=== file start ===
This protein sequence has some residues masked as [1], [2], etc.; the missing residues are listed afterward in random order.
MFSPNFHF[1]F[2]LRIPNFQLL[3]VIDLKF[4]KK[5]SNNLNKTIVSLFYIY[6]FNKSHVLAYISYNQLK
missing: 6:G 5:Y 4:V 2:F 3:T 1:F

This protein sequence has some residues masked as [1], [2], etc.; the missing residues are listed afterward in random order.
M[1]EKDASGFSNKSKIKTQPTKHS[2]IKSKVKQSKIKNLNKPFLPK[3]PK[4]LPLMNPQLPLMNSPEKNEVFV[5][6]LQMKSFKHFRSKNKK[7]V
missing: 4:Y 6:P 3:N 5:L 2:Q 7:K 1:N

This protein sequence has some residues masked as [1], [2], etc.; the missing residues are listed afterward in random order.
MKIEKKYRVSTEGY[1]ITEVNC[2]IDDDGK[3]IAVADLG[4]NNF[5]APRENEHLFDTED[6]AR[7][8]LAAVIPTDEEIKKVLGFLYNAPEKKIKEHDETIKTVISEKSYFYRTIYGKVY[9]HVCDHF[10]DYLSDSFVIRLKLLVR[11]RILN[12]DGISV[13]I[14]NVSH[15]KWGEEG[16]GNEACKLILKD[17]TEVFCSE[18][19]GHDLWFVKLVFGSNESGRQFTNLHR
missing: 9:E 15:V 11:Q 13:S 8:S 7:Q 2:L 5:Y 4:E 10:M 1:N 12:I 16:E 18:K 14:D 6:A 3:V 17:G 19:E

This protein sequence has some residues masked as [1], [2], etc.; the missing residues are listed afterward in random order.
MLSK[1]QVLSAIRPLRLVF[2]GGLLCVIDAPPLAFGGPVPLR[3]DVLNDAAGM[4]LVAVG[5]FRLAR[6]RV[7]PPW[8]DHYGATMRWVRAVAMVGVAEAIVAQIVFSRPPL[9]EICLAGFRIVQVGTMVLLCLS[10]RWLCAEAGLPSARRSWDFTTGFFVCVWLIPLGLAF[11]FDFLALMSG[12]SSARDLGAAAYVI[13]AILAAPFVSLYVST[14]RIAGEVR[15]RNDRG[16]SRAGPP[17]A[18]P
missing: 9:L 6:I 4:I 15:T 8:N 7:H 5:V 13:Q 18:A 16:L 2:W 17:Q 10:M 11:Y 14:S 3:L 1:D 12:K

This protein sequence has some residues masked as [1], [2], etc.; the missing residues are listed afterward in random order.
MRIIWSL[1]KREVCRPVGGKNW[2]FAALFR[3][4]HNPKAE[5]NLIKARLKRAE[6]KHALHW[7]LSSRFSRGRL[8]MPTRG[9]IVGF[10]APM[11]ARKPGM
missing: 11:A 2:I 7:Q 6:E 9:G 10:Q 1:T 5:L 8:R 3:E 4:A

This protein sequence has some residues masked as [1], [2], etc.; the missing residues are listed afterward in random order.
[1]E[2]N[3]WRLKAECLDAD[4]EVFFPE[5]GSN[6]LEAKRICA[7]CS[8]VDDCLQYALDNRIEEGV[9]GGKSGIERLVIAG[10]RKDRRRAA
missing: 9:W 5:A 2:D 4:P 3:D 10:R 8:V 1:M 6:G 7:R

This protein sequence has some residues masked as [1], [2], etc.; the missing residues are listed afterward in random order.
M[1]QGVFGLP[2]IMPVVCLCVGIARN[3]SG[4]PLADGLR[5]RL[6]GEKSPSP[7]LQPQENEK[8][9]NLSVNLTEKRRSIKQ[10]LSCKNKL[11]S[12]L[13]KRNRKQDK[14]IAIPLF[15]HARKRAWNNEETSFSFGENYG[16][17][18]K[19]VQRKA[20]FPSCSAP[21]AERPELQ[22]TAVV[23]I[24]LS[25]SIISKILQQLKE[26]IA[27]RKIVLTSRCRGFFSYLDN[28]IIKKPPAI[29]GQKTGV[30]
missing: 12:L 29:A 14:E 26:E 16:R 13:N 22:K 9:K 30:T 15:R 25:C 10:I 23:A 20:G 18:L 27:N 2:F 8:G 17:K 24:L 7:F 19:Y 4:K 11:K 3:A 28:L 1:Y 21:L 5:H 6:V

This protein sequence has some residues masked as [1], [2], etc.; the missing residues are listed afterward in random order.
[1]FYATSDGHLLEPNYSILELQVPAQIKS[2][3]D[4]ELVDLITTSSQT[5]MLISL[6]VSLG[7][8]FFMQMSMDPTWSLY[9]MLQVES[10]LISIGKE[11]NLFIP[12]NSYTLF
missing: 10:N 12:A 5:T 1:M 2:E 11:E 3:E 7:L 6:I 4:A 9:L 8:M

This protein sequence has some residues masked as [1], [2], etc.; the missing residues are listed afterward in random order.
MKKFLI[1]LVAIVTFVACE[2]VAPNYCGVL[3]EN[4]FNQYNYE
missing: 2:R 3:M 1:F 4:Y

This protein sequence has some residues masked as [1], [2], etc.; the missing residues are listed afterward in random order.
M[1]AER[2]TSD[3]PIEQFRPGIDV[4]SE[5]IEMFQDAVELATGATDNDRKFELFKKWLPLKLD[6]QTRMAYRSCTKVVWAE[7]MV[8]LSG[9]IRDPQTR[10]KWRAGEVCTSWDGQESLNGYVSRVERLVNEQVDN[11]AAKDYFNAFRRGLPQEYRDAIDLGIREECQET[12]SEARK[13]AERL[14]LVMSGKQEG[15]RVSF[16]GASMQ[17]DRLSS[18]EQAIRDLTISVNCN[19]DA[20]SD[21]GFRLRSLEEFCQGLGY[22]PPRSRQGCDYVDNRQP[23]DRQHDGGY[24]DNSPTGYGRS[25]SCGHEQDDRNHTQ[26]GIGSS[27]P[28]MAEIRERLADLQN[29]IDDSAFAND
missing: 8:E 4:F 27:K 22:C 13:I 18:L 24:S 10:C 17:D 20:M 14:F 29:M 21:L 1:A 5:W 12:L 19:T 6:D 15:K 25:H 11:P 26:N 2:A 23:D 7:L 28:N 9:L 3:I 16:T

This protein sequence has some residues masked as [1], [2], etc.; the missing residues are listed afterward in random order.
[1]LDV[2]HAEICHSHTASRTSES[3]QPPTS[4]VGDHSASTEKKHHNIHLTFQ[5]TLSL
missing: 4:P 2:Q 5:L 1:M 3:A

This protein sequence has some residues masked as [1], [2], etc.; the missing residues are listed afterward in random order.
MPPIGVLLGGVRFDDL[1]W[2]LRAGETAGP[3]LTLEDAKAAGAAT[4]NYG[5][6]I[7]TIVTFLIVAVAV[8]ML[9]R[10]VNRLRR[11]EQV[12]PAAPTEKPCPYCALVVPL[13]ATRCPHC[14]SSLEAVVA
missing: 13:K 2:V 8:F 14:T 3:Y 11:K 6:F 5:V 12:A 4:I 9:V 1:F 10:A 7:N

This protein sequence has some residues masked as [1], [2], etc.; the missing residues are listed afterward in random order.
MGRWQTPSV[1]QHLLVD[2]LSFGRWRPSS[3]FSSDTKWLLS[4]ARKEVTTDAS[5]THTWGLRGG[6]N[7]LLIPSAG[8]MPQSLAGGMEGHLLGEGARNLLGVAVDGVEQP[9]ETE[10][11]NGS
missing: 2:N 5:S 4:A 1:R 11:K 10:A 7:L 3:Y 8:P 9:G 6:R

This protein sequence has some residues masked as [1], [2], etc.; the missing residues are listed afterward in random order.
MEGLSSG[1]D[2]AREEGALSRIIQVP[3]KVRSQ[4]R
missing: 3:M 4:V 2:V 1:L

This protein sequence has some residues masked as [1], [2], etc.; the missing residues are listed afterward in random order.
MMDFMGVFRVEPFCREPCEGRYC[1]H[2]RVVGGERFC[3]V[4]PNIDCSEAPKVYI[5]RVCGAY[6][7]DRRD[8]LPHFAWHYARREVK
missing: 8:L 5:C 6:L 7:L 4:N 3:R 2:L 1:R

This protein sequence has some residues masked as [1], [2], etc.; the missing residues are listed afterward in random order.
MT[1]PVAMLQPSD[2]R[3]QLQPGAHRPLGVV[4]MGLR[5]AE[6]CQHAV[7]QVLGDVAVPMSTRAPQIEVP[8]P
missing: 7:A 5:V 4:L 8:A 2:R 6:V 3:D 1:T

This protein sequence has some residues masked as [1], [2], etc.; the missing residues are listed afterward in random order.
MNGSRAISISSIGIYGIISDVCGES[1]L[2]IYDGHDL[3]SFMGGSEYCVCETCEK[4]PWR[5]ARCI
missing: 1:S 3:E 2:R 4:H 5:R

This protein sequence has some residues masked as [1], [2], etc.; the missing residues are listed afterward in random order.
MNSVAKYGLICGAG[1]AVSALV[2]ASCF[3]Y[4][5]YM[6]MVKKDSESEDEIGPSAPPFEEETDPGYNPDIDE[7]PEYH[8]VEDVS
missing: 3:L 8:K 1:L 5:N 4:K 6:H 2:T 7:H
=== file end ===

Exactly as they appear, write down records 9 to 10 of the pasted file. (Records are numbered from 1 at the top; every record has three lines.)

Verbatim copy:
This protein sequence has some residues masked as [1], [2], etc.; the missing residues are listed afterward in random order.
MKKFLI[1]LVAIVTFVACE[2]VAPNYCGVL[3]EN[4]FNQYNYE
missing: 2:R 3:M 1:F 4:Y

This protein sequence has some residues masked as [1], [2], etc.; the missing residues are listed afterward in random order.
M[1]AER[2]TSD[3]PIEQFRPGIDV[4]SE[5]IEMFQDAVELATGATDNDRKFELFKKWLPLKLD[6]QTRMAYRSCTKVVWAE[7]MV[8]LSG[9]IRDPQTR[10]KWRAGEVCTSWDGQESLNGYVSRVERLVNEQVDN[11]AAKDYFNAFRRGLPQEYRDAIDLGIREECQET[12]SEARK[13]AERL[14]LVMSGKQEG[15]RVSF[16]GASMQ[17]DRLSS[18]EQAIRDLTISVNCN[19]DA[20]SD[21]GFRLRSLEEFCQGLGY[22]PPRSRQGCDYVDNRQP[23]DRQHDGGY[24]DNSPTGYGRS[25]SCGHEQDDRNHTQ[26]GIGSS[27]P[28]MAEIRERLADLQN[29]IDDSAFAND
missing: 8:E 4:F 27:K 22:C 13:I 18:L 24:S 10:C 17:D 20:M 14:F 29:M 21:L 1:A 5:W 12:L 19:T 6:D 15:K 25:H 11:P 26:N 2:A 23:D 7:L 28:N 9:L 3:I 16:T